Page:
Posts tagged ‘marriage’

December 8th, 2013

Love, Philosophy, and Love

by Max Andrews

264207_10150227244710163_6694857_nWhen you say “I love you” to your fiancé[e], spouse, boyfriend, or girlfriend the profundity behind that declaration is incredible.  So, if my beautiful wife asks, “Why do you love me?” what do I say?  Well, I give her my reasons of course… but at what point do I originate my reasons?  Yes, God has orchestrated the world that it be this way but what factors are involved in God’s providential molding?

I believe the question of love ultimately comes down to the individual’s agency, their free desire and choice to love.  If all my reasons to love are external then that would seem to imply that there could be external reasons for me to stop loving.  Here’s a few examples. I love my wife because:

  • She has a beautiful smile.
  • She is fun.
  • She is intelligent
  • She has gorgeous eyes.
  • Her personality complements mine.
  • She is kind and gentle.
  • We have memorable moments.
  • She makes me happy
  • Etc.

This is by no means an exhaustive list but I chose features and examples that a lot of people will say up front.  All of these are external features and reasons.  What if these change and

March 4th, 2012

The Husband of One Wife and Elder Qualifications Regarding Marriage

by Max Andrews

The Greek translation of a “husband of one wife” (1 Tim. 3.2) has often been misunderstood to meaning “not remarried,” which is unlikely.[1]  Remarriage for divorced women and widows were mandatory under Roman law and the Pastorals specifically allow it (1 Tim. 5.14; cf. 1 Cor. 7.27, 39).  The phrase is much more likely to mean that the leaders of the church were expected to have high moral standards.[2]  This early church, as it is today, is highly influenced by the culture in which the church resides.  The church leaders are expected to have high moral standards with this respect.  Those who attended church ought to have been known to be sexually moral.  For the leaders of the church, it was not enough to be technically faithful because the Greco-Roman culture would allow a man to have a mistress without being guilty of adultery.[3]  In light of this historical background, the grammatico-historical interpretation should be preferred to mean that the leaders of the church should only have sexual relations and marital fidelity with his [one] wife.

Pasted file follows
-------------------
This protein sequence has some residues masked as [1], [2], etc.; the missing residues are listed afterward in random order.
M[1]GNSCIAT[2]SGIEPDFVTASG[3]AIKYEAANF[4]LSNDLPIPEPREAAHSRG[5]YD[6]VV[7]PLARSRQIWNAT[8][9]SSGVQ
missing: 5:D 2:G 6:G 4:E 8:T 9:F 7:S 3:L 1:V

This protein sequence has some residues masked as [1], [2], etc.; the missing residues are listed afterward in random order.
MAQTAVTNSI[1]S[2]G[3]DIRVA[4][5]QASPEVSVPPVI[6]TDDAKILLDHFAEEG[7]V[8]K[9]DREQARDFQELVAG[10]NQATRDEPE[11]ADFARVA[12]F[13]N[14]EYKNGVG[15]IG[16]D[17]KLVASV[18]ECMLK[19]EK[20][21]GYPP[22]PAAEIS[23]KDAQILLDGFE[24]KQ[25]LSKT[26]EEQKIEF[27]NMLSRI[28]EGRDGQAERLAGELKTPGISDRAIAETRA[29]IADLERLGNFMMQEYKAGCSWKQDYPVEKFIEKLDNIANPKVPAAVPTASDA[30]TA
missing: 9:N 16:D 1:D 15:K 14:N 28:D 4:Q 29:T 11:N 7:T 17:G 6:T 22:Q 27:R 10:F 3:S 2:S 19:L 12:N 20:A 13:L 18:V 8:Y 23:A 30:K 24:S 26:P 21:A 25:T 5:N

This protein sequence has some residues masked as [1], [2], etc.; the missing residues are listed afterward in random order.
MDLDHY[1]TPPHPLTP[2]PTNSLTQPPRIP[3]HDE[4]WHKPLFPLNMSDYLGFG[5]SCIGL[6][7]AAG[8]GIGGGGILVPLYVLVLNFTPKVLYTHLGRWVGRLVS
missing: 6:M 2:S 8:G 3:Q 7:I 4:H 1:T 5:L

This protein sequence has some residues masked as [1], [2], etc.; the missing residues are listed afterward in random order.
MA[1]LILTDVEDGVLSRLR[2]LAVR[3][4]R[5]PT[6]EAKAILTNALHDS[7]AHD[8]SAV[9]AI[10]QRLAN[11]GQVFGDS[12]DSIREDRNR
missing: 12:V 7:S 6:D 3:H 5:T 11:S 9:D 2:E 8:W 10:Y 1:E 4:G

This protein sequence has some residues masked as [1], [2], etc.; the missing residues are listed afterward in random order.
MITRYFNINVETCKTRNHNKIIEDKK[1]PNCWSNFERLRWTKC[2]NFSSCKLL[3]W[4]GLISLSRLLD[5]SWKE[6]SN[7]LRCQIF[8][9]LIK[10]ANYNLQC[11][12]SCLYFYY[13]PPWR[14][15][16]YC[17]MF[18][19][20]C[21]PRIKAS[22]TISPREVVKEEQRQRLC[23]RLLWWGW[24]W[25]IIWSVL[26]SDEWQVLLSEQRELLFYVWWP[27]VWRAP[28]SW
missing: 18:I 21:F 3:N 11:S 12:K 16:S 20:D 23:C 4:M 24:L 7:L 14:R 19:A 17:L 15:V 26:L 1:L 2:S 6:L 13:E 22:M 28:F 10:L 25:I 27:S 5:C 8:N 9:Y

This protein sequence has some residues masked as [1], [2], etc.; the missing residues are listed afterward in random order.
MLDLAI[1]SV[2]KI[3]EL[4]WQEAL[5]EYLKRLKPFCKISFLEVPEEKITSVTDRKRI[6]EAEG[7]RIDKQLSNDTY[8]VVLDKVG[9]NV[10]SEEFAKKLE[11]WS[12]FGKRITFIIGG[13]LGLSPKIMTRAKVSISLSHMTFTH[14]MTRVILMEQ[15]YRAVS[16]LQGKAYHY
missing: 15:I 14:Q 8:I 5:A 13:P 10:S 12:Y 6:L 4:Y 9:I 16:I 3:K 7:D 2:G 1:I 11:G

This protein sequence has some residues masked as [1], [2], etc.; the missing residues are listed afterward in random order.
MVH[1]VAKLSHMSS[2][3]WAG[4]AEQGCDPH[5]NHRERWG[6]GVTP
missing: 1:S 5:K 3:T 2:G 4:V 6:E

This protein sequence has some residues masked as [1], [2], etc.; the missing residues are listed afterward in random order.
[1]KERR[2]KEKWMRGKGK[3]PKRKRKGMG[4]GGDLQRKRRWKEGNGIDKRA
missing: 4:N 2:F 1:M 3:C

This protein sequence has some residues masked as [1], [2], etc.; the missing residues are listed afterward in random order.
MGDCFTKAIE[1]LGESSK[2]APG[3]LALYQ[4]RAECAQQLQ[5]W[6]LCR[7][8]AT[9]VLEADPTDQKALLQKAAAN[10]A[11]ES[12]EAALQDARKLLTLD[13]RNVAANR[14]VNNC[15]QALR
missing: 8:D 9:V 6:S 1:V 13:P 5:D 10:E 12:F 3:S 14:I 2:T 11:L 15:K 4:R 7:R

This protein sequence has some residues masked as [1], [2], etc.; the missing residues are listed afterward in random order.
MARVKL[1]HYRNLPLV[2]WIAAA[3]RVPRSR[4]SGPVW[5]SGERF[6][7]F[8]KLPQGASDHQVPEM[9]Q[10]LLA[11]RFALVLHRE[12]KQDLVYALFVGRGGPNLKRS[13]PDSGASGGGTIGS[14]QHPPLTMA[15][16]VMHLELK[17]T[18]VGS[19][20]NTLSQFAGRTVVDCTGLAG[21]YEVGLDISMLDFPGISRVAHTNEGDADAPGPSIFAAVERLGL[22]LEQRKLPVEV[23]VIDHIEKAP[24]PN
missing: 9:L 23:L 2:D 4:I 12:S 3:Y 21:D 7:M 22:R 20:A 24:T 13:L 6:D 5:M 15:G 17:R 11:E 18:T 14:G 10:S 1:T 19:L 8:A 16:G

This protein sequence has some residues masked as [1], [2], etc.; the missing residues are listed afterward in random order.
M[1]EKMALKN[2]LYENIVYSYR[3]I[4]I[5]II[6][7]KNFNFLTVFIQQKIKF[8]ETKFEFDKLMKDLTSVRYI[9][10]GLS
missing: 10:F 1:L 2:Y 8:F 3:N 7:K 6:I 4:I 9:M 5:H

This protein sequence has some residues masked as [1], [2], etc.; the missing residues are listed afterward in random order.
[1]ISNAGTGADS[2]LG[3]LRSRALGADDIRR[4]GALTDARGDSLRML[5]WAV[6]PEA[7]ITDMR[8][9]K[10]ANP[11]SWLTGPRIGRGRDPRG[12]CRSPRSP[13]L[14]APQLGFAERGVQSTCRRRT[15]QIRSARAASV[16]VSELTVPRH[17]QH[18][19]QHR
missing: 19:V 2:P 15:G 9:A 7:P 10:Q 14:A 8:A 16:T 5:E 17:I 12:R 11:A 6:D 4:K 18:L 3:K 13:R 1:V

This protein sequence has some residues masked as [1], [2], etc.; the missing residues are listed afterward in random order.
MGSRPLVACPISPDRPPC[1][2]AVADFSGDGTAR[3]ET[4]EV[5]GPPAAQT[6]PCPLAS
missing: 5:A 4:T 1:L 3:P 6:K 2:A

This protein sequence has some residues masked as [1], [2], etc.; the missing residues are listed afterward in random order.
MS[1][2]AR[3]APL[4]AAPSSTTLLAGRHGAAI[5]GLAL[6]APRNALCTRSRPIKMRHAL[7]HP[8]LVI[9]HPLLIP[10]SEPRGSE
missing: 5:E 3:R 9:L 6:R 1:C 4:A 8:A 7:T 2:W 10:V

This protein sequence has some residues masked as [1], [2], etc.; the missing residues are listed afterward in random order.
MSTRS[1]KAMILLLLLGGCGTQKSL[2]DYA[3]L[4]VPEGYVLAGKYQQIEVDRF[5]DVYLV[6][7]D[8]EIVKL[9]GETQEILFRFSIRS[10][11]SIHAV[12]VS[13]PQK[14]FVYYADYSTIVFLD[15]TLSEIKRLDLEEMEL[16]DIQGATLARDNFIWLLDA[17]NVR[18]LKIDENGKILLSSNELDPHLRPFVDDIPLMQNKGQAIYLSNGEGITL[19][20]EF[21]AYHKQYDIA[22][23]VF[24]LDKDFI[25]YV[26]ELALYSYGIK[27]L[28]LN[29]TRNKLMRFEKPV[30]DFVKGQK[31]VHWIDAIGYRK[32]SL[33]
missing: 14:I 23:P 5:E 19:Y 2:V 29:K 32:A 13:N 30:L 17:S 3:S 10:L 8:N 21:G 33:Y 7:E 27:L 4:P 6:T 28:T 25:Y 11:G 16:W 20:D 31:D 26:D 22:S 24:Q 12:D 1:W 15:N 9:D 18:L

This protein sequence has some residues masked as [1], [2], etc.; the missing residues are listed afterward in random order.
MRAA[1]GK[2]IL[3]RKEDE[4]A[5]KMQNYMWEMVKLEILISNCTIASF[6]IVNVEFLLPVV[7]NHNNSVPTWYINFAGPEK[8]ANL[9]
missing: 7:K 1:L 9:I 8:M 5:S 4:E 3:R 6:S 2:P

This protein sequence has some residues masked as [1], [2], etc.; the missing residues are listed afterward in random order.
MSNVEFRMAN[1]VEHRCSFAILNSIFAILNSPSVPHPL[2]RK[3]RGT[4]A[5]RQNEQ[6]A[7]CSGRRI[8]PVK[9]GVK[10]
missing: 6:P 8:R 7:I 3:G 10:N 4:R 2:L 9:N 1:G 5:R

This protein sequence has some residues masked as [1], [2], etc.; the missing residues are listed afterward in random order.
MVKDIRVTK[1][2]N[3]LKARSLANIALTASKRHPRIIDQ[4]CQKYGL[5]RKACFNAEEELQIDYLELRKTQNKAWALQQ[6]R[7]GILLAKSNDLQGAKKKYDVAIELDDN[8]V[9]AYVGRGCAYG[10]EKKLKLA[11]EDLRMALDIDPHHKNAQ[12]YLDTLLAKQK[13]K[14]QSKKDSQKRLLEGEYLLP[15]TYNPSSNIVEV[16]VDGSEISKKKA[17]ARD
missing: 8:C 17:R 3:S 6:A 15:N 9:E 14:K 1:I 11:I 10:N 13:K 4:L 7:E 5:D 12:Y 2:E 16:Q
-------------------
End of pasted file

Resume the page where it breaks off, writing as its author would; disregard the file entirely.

December 22nd, 2011

Marriage–Theological and Practical Readiness

by Max Andrews

The following is a guest blog post by Bryan Raszinski.  Bryan is a Religion undergraduate at Liberty University.

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Wives, be subject to your own husbands, as to the Lord. For the husband is the head of the wife, as Christ also is the head of the church, He Himself being the Savior of the body. But as the church is subject to Christ, so also the wives ought to be to their husbands in everything. Husbands, love your wives, just as Christ also loved the church and gave Himself up for her, so that He might sanctify her, having cleansed her by the washing of water with the word, that He might present to Himself the church in all her glory, having no spot or wrinkle or any such thing; but that she would be holy and blameless. So husbands ought also to love their own wives as their own bodies. He who loves his own wife loves himself; for no one ever hated his own flesh, but nourishes and cherishes it, just as Christ also does the church, because we are members of His body.” (Ephesians 5:22-30, NASB)

Going back and forth the last few years to college and then home has definitely changed the way I see things and what it takes to be a man of the gospel ; a man who, on a daily basis, declares he is going to take up his cross and follow Jesus no matter the cost. I have also learned a lot about marriage in its self and going back and forth have seen two parts that I think need to be addressed because, for the most, one or the other is given the priority and the one that is not given priority seems to be ignored (this is not the case for every single couple getting engaged to be married I am sure but the trend seems that most are this way). At school I see the practical readiness of marriage set while the theological readiness seems to take a seat it should not and at home I see the exact opposite the theological readiness takes the priority and the practical readiness takes the seat.  Both are essential before tying the knot and while no couple is ever completely ready to be married and knows how everything will go, the important thing remains that in order to even get engaged these two things need to be settled and discussed so both the future husband and wife know what the other expects from them.